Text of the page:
With the news that one of Angie’s sprogs is going to be making a cameo appearance in the upcoming Maleficent, we got thinking about good ol’ nepotism. It’s what enabled Sofia Coppola to get her dirty face all over Godfather 3, introduced Miley Cyrus to the world of fame and singlehandedly brought Rumer Willis’s chin to the attention of paparazzi everywhere. The thing with nepotism, though, is that – despite the fact it works out a lot of the time (see: Angelina Jolie, Jeff Bridges) – sometimes, just sometimes, it spawns people like Jason Connery. Wondering who that is? Then it’s time for you to meet the top ten actors spawned by far more successful parents, and thank your lucky stars that you don’t have a famous mother or father.
A tacky manipulative offence? A cynical piece of emotional hack work? A shockingly brazen attempt at cashing in on 2996 dead Americans? If only it was that interesting. Extremely Loud and Incredibly Close is most remarkable for how utterly unengaging it manages to be.
Titles are important. Think about it; if you were going to eat a chocolate bar, wouldn’t you rather something delicious-sounding like a Caramel rather than a Turd? Of course you would. It’s the same with films, which is why we hate those that give away EVERYTHING in the title. Here are the 10 worst offenders, which we’ve messed with, BFF style…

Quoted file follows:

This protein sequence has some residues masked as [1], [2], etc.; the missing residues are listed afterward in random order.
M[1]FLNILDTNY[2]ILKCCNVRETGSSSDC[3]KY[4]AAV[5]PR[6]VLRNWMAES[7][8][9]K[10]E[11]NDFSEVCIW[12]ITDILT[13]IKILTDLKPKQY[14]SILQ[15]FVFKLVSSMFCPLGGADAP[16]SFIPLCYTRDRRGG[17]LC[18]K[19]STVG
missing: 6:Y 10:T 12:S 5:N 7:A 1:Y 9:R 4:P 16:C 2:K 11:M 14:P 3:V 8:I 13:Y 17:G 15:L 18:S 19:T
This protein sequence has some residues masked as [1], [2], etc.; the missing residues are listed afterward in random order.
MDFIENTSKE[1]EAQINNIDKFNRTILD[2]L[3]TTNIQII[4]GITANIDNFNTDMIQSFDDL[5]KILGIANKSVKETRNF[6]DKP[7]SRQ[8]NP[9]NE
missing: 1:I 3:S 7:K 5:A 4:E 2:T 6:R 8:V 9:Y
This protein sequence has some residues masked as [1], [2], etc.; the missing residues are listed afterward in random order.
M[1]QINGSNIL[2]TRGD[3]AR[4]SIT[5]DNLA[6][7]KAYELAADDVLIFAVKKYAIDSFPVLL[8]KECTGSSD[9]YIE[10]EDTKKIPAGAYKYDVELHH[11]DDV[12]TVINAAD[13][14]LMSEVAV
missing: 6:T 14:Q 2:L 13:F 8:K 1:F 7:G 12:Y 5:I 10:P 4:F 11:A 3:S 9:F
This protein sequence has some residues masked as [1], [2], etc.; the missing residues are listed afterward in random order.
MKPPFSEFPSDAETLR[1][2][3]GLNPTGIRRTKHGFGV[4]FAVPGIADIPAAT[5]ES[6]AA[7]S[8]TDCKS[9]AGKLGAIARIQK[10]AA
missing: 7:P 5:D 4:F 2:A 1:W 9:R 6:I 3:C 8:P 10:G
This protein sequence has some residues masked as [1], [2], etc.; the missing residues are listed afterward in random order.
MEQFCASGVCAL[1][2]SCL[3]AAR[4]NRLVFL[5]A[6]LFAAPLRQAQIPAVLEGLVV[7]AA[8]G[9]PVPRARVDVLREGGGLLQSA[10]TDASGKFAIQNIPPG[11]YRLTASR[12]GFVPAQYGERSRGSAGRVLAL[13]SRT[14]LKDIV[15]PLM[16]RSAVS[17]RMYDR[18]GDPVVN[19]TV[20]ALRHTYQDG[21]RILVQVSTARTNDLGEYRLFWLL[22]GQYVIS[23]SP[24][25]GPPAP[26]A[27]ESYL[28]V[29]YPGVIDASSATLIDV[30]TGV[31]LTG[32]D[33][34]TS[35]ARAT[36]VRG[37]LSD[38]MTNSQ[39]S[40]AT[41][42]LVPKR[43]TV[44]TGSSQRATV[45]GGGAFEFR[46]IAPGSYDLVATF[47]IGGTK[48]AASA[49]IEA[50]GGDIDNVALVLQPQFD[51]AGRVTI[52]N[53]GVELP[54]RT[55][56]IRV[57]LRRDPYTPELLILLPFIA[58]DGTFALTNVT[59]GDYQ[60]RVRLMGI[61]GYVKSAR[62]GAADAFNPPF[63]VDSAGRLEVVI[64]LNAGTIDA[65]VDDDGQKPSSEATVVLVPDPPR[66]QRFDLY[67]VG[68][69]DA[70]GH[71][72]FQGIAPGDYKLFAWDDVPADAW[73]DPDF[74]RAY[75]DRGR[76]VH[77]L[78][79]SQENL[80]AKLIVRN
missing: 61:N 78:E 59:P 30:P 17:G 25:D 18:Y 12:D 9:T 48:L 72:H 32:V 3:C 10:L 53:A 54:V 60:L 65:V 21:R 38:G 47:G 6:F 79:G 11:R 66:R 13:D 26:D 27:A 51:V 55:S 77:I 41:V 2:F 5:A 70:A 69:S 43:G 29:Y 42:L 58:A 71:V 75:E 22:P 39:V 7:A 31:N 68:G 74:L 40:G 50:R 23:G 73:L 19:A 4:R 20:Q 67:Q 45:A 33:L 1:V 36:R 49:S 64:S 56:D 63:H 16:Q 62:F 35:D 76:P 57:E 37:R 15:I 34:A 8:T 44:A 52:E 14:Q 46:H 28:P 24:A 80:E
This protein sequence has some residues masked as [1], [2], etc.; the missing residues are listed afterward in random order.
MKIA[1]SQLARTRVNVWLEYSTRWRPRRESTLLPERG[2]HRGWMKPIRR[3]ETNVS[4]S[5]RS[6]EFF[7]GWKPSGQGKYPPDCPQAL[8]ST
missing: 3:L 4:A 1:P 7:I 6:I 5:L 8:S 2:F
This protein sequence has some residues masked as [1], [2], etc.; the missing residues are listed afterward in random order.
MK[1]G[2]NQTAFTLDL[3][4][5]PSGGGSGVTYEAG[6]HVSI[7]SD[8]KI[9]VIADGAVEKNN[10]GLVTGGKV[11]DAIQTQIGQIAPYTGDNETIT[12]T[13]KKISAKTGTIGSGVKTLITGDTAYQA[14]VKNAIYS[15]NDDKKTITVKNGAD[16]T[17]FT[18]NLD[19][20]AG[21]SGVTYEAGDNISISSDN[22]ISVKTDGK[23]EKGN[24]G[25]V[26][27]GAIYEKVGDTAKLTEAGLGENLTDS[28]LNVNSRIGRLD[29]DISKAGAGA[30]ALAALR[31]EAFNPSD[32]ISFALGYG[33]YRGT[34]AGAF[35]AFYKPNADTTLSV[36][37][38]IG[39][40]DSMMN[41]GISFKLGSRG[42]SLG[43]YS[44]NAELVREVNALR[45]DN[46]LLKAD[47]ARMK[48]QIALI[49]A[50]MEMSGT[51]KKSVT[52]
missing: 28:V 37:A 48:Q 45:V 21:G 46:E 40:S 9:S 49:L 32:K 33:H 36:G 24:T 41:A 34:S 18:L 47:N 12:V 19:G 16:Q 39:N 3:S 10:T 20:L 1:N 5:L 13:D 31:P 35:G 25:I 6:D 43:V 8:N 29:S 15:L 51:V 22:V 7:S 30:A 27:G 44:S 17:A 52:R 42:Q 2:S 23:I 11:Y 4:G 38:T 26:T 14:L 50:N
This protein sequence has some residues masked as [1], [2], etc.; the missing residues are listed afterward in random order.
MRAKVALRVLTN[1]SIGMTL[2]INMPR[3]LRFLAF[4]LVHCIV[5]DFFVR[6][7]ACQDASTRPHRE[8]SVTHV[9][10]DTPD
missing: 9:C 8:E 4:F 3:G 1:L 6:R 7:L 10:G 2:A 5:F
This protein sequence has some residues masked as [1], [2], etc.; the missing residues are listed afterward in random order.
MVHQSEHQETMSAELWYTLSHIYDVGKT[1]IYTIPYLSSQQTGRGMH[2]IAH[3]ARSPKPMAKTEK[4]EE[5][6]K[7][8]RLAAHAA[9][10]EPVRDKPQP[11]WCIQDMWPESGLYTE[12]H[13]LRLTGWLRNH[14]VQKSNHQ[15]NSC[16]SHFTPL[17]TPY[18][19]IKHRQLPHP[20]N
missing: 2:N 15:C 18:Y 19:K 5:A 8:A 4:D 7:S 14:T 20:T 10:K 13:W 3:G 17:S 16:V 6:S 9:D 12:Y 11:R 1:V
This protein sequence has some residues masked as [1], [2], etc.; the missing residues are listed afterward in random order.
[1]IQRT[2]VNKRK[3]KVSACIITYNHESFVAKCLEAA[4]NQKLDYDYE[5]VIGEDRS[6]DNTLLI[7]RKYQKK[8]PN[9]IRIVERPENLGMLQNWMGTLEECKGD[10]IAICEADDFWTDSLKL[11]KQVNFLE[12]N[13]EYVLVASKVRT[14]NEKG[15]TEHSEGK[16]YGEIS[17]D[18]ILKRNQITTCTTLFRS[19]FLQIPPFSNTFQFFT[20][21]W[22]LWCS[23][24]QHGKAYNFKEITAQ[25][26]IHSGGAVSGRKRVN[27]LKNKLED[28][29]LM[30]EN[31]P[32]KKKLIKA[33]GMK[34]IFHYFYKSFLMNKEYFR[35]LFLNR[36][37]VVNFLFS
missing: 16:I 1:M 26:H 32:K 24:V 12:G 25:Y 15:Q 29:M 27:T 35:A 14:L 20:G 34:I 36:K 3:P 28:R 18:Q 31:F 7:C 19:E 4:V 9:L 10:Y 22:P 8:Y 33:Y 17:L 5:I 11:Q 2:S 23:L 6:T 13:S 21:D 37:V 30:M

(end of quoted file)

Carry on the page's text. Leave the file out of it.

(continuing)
In honour of Roland Emmerich’s latest film Anonymous, which claims Shakespeare didn’t write his plays, BFF brings you the Top 10 list of films which have messed with history over the years. Whether it’s romanticising a horrible tale for the purposes of not making children cry, or casting Johnny Depp as an English detective, this list explores the ten films which over the years have taken History and punched it repeatedly in the face. WARNING: this article contains spoilers and several references to Mel Gibson.
We Were Here takes a reflective look at the AIDS virus during the eighties and nineties in the San Francisco gay community. Gracefully melding the devastation of the epidemic with the inspiring reaction from the community that struggled to accept its enormity, We Were Here is deeply moving, utterly inspiring and completely unmissable.